Discussion

The inscription is the main dedicatory text in the building. It is also the only one of six mosaic panels from the church, which refers directly to the patron saint. Saint George is invoked in line 1 of the first column to accept the sanctuary as a common gift from local villagers and members of the elite: the brothers Stephanos and Elias, children of one Komitissa (probably a local influential woman, for example, a landowner). Strangely, their father is not named. The two were also founders of the nearby church of *Lot and *Prokopios (E02557). Columns 2 and 3 describe the circumstances of the foundation. In column two bishop Elias is mentioned. The editors note that this is almost certainly the homonymous bishop of Madaba, who appears in a dedicatory inscription from the basilica of Moses at Mount Nebo, dated 531 (I. Jordanie 2, no. 74). A narrower date can be established based on the reference to a consul that follows. The 'Consul Flavios of gloriosissmus rank', mentioned in column 3 must be the famous Justinianic general Belisarius, whose consulate fell in 535/536, which is also coherent with the 14th indiction year. Milik argued that the lacuna at the end of line 1 contained the name of the emperor Justinian, and that the church was an imperial foundation, but Gatier rejects this supposition. The inscription mentions other people involved in the construction (and subsequent management) of the church. They are probably an oikonomos/steward Rabbos, and a presbyter and paramonarios whose name is lost. Other inscriptions from the church mention more contributors (also women) and their families. Some of them appear also in the nearby church of Lot and Prokopios (E02557). A panel from the north aisle (I. Jordanie 2, no. 102) names three mosaicists: Naouma, Kyriakos, and Thomas. Here there is also one bilingual text: a dedication of one Saolas in Greek and Christian-Palestinian Aramaic (I. Jordanie 2, no. 103).

Bibliography

Edition: Di Segni, L., "The Greek Inscriptions", in: Piccirillo, M., Alliata, E. (eds.), Mount Nebo: new archaeological excavations, 1967-1997, vol. 2 (Jerusalem: Stadium Biblicum Franciscanum, 1998), 439-440, no. 36. Gatier, P.-L., Inscriptions de la Jordanie, vol. 2: Région centrale (Amman, Hesban, Madaba, Main, Dhiban) (Paris: Librairie orientaliste Paul Geuthner, 1986), no. 100. Saller, S.J., Bagatti, B., The town of Nebo (Khirbet El-Mekhayyat): with a brief survey of other Christian monuments in Transjordan (Jerusalem: Franciscan Press, 1949), 139-140, no. 1. Further reading: Desreumaux, A., Humbert, J.-B., Thébault, G., Bauzou, Th., "Des Romains, des Araméens et des Arabes dans le Balqa' jordanien : les cas de Hadeitha - Khirbet es Samra", in: A. Borrut, M. Debié, A. Papaconstantinou, D. Pieri, J.-P. Sodini (eds.), Le Proche-Orient de Justinien aux Abassides : peuplement et dynamiques spatiales : actes du colloque "Continuités de l'occupation entre les périodes byzantine et abbasside au Proche-Orient, VIIe-IXe siècles," Paris, 18-20 octobre 2007 (Bibliothèque de l'Antiquité tardive 19, Turnhout: Brepols, 2011), 295. Halkin, F., "Inscriptions grecques relatives à l'hagiographie, IV, La Palestine", Analecta Bollandiana 69 (1951), 73-74. Michel, A., Les églises d'époque byzantine et umayyade de Jordanie (provinces d'Arabie et de Palestine), Ve-VIIIe siècle: typologie architecturale et aménagements liturgiques (avec catalogue des monuments; préface de Noël Duval; premessa di Michele Piccirillo) (Bibliothèque de l'Antiquité tardive 2, Turnhout: Brepols, 2001), 340-345, no. 126. Milik, J.T., "Notes d'épigraphie et de topographie jordaniennes", Liber Annuus 10 (1959-1960), 157-159. Reference works: Bulletin épigraphique (1952), 173.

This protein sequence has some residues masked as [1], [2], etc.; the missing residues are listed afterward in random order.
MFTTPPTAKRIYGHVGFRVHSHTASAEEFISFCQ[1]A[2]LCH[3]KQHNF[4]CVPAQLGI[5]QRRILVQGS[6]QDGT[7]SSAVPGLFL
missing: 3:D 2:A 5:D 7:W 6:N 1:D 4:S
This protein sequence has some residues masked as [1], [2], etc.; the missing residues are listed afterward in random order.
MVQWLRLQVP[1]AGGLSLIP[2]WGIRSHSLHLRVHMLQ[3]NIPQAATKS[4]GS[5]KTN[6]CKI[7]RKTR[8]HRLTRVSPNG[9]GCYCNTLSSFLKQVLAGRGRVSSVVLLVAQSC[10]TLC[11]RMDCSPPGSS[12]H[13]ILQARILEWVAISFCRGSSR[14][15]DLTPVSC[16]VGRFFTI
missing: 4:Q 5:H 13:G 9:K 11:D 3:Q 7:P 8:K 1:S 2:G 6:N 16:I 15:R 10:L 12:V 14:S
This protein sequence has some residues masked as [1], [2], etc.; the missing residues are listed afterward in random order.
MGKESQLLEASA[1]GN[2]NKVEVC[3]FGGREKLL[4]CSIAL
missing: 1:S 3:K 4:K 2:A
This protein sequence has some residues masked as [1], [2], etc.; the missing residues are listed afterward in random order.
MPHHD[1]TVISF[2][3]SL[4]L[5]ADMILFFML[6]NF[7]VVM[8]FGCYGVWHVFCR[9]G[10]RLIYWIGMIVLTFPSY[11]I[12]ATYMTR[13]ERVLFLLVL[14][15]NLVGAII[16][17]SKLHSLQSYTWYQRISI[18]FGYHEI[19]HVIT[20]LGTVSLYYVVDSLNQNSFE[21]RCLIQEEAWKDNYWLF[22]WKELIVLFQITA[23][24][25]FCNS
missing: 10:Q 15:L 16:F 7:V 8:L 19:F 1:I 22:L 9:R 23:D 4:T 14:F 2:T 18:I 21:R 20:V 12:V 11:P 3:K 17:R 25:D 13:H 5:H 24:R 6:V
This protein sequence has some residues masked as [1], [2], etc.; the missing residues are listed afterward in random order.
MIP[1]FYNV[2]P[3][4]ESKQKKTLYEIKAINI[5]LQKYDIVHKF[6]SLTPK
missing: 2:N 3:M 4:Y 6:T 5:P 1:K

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    Evidence -  The Cult of Saints in Late Antiquity